To do so a company must first understand that adding new technology will not necessarily solve the problem. Instead, the first port of call must be internal processes. Only when these are up to date and firing properly, can companies turn to tech.”
Itsik Mantin, Director of Research at Imperva:
“Although people tend to associate breaches with hackers, the truth is that many data breaches involve inside work, as was this breach which happened, according to Bupa, by an employee.
This is not surprising given that Verizon DBIR 2017 report indicates that 1 out of 4 data breaches are attributed to insiders and, in the healthcare domain, the situation is even worse with 2 out of 3 breaches involving insiders and third-parties.
As we’ve seen in past high-profile cases, data breaches caused by careless, malicious or compromised insiders are real and serious. Because the problem begins with users that have legitimate access to enterprise data, attacks from the inside can be present for long periods of time before finally being detected. What’s more, costs associated with loss of data can run in the millions and lead to customer loss, brand damage and stock price decline.
To mitigate the risk, organisations should ask themselves where their sensitive data lies and invest in protecting it. Businesses can employ solutions, especially those based on machine learning technology that can process and analyse vast amounts of data, to help them pinpoint critical anomalies that indicate misuse of enterprise data and that also help them to quickly quarantine risky users to prevent and contain data breaches proactively.”
Matthias Maier, Security Evangelist at Splunk:
“This data breach at Bupa is an example of how to communicate a data breach to affected individuals and update them on its potential impact. As of May 2018 when GDPR comes into effect, we will see many more examples like this as it becomes a mandatory obligation.
This Bupa example has illustrated how insiders have the advantage — they are within the organisation and have access to the environment. No perimeter defense or rule-based system can be effective in detecting, let alone preventing, their malicious activity. As a result, insider threats are amongst the hardest to catch and most successful in exfiltrating valuable corporate and customer data.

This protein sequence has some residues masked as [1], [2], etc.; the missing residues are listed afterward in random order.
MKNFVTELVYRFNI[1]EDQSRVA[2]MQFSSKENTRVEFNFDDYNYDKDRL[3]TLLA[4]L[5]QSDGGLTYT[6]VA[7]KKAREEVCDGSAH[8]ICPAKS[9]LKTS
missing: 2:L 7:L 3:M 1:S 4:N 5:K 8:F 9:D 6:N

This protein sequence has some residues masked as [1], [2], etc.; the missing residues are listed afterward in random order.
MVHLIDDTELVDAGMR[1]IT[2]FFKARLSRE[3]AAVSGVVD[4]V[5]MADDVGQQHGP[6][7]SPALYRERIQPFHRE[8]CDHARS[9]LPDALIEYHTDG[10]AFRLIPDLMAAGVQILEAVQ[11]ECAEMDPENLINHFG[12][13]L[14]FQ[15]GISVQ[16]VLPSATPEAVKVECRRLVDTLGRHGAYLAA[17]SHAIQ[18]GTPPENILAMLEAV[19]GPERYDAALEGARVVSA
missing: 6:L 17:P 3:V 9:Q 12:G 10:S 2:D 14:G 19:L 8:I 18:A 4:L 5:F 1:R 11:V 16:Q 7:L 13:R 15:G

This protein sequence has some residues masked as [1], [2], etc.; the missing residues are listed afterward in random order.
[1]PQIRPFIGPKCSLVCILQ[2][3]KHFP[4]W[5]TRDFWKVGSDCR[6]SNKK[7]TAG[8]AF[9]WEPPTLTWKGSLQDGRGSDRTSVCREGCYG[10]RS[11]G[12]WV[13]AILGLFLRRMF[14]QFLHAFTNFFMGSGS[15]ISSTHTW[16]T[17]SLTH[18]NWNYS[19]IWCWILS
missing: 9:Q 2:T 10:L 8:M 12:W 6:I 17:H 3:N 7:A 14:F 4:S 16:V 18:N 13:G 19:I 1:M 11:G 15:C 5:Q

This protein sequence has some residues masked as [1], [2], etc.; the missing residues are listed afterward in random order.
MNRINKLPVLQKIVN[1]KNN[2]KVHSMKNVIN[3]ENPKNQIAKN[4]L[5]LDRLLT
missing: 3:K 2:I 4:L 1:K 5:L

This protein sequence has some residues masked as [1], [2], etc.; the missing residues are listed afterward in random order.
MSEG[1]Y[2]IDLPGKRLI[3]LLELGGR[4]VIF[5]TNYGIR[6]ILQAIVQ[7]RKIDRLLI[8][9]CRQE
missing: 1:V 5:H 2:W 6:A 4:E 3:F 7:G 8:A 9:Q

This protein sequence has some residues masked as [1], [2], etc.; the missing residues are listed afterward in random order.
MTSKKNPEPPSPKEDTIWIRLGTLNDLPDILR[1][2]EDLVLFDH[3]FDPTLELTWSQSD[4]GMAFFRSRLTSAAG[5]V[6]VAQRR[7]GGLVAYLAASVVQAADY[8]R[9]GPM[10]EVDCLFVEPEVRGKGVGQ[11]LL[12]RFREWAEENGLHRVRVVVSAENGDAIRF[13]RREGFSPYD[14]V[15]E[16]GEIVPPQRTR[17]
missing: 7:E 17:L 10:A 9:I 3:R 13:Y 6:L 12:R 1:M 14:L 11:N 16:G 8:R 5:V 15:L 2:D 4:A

For this kind of breach, insights can be gleaned by analysing the audit trails of users. Thousands of data points need to be continuously collected and analysed to locate a breach. This requires advanced detection methods, such as utilising machine learning techniques, to identify the behavior of malicious employees. One technique for example, is to use peer group analysis to detect different behaviour of users within the same team. This would detect malicious activity early and give an organisation the chance to stop the rogue employee before they leave the building.”
Mark James, Security Specialist at ESET:
“Data breaches are fast becoming the norm these days. We hear more and more about snippets of information being hoarded and collated within the internet to build profiles for unsuspecting phishing or scam victims. Attacks from outside usually can’t be anticipated or guessed but attacks from within are another matter. Employees who handle valuable information are of course trusted to keep it safe. There are of course many security measures we can have in place to protect that data from being leaked or stolen and we would expect measures like “Data Loss Protection” DLP to be in place to keep our most valued data safe.”
“In this instance, there seems to be a clear indication of what was and was not stolen with an emphasis on what’s “not” but any of the said data could be used in an attempt to scam or phish other details from you. When it comes to medical data we generally like to keep it to ourselves so any email or direct contact would more than likely be kept private. In an email to customers, Sheldon Kenton stated “The data taken includes: names, dates of birth, nationalities, and some contact and administrative details including Bupa insurance membership numbers.”
“When we receive spam emails we have to make a decision on its validity when it states “Dear Sir” or “Dear valued customer” then we often won’t give it the time of day but if that data is specific to the company then our attention is drawn and we are more than likely to be a victim as a result. If you are contacted by phone or email then double check with the sending organisation before further communication is made. They are fully aware of the problems these breaches cause and seem to be doing all the right things like notifying the affected parties and providing as much info as possible via a web page and video.”